ARCHIVES, MUSEUMS AND COLLECTING PRACTICES IN THE MODERN ARAB WORLD.

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  • This article was downloaded by: [Northeastern University]On: 13 November 2014, At: 23:23Publisher: RoutledgeInforma Ltd Registered in England and Wales Registered Number: 1072954 Registeredoffice: Mortimer House, 37-41 Mortimer Street, London W1T 3JH, UK

    Technical Services QuarterlyPublication details, including instructions for authors andsubscription information:http://www.tandfonline.com/loi/wtsq20

    ARCHIVES, MUSEUMS AND COLLECTINGPRACTICES IN THE MODERN ARABWORLD.Kay Downey aa Collection Management Librarian University Libraries, Kent StateUniversity , Kent , OHPublished online: 15 Mar 2013.

    To cite this article: Kay Downey (2013) ARCHIVES, MUSEUMS AND COLLECTING PRACTICESIN THE MODERN ARAB WORLD., Technical Services Quarterly, 30:2, 241-243, DOI:10.1080/07317131.2013.760376

    To link to this article: http://dx.doi.org/10.1080/07317131.2013.760376

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  • Technical Services Quarterly, Vol. 30:241250, 2013

    Copyright Taylor & Francis Group, LLC

    ISSN: 0731-7131 print/1555-3337 online

    DOI: 10.1080/07317131.2013.760376

    REVIEWS

    ARCHIVES, MUSEUMS AND COLLECTING PRACTICES IN THE MODERNARAB WORLD. Sonja Mejcher-Atassi and John Pedro Schwartz, editors. Farn-ham,UK: Ashgate Publishing Limited, 2012, xiii, 234 pp., ISBN 978-1-4094-

    4616-3, hardcover, $99.95.

    This new scholarly work, Archives, Museums and Collecting Practices inthe Modern Arab World, was inspired by the 2008 conference, CollectingPractices in Lebanon, organized by the American University of Beirut. Editedby professors from the American University of Beirut, Sonja Mejcher-Atassiand John Pedro Schwartz, this book surveys the collections and collectingpractices in archives and museums in the Gulf Region. It is comprised ofa number of essays that describe collecting activity for antiquities, art, con-temporary film, architecture, and textual artifacts. Contributing authors arespecialists in a number of disciplinary backgrounds including Middle EasternStudies, history, art history, archaeology, anthropology, and comparativeliterature. This work provides unique case studies and critical examinationof Middle Eastern culture, collectors, and local practices from both historicaland contemporary perspectives.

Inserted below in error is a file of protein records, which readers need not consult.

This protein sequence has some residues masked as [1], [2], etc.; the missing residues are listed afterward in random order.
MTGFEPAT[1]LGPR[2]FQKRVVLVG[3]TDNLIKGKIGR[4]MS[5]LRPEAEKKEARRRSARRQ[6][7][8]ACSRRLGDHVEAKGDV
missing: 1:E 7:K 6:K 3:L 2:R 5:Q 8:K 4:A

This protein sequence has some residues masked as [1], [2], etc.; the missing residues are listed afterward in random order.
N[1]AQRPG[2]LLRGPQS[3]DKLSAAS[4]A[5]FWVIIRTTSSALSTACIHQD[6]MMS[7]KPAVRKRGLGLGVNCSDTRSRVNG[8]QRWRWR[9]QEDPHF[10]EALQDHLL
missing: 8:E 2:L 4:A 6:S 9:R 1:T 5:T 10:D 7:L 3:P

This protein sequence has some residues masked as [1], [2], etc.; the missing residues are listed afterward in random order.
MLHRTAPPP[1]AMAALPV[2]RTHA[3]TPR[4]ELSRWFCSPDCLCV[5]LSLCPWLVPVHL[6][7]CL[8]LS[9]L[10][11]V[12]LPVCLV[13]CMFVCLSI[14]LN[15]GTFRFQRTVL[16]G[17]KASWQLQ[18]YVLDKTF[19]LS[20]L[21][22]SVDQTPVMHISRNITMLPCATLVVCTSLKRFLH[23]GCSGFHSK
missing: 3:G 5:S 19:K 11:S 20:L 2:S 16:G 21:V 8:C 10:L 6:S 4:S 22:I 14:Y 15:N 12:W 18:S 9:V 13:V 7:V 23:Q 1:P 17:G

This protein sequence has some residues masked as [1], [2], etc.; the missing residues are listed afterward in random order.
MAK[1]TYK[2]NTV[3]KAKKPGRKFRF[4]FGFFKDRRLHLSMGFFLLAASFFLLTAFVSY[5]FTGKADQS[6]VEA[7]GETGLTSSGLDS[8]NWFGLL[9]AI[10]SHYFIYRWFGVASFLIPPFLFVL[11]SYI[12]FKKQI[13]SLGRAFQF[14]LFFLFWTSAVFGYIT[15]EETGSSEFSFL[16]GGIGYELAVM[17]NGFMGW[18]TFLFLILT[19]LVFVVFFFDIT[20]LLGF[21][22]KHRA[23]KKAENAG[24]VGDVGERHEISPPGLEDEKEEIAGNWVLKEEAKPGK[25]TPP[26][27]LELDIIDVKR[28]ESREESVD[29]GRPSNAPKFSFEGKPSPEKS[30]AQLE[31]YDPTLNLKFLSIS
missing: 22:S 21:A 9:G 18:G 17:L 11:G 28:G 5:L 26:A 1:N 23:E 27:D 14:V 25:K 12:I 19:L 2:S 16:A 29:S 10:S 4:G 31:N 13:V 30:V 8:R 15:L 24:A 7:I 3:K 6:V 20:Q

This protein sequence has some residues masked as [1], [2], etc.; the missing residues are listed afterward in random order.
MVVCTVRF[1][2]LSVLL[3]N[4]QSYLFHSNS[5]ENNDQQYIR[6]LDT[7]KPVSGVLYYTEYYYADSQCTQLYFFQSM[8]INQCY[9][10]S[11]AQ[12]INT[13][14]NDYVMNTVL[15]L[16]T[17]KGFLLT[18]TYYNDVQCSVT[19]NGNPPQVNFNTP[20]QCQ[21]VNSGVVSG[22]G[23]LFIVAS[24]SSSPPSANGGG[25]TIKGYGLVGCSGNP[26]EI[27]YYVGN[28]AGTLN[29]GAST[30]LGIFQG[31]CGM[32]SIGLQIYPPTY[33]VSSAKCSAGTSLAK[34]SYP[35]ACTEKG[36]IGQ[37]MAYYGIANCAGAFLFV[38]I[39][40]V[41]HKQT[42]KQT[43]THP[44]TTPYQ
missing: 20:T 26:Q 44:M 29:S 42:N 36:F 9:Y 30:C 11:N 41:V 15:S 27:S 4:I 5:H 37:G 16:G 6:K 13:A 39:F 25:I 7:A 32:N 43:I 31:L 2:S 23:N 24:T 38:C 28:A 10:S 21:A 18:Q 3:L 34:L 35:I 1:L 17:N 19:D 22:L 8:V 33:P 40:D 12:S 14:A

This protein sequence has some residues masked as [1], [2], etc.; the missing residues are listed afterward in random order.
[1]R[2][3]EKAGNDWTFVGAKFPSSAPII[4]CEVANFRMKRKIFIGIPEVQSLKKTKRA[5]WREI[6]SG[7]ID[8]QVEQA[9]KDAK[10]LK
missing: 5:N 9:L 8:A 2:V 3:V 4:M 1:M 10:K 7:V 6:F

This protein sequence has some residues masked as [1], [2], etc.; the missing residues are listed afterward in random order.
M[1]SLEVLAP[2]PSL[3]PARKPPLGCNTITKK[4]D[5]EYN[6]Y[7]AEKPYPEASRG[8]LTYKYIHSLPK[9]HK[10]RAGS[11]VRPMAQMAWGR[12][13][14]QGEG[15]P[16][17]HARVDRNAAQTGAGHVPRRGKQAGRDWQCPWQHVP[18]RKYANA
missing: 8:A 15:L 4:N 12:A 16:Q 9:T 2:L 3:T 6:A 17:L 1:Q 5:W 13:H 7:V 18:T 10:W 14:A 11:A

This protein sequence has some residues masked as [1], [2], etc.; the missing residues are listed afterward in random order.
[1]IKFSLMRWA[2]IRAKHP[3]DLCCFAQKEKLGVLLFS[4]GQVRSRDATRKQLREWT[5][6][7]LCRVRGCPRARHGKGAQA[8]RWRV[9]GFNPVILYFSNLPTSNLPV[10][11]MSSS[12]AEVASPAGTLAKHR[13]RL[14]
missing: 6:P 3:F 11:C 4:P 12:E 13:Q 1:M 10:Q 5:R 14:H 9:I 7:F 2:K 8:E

The essays are organized in three parts preceded by an introductorynarrative written by the editors. The introduction, entitled Challenges andDirections in an Emerging Field of Research, presents the readers withthe central concept that examines the process of building collections in theMiddle East and reflects on each of the authors chapter contributions. Theoverall theme centers on correlation of local and national identities in relationto art and culture of collecting in modern Arab society and the complexdynamic of the current art market for public and private collecting practicesin Egypt, Lebanon, Palestine, Jordan, Iraq, and the Gulf Region.

    Part I, entitled Local Representations of Modernity, provides a frame-work for identifying Middle Eastern collecting activity and culture in bothcontemporary and historical context. It includes three essays. The first, Col-lecting the Nation: Lexicography and National Pedagogy in Al-Nahda Al-arabiya, by Nadia Bou Ali, examines dictionaries, encyclopedias, lexicons,and other textual works produced in Egypt and Lebanon and illustrates therelationship between language, written works, and national historical iden-tity. Between Looters and Private Collectors: The Tragic Fate of LebaneseAntiquities, by Hlne Sader, looks at the impact of past looting of archae-

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  • 242 Reviews

    ological sites on current collecting practice, the role of antiquities collectors,and the impact of antiquities collections on the national heritage of Lebanon.The last essay, Tawfik CanannCollectionneur Par Excellence: The StoryBehind the Palestinian Amulet Collection at Birzeit University, by VeraTamari, recounts the collecting methods of physician and scholar TawfikCanaan. It tells the story of his life work, his systematic documentation, andcontextual approach to collecting, and how the Palestinian Amulet Collectioncame into being.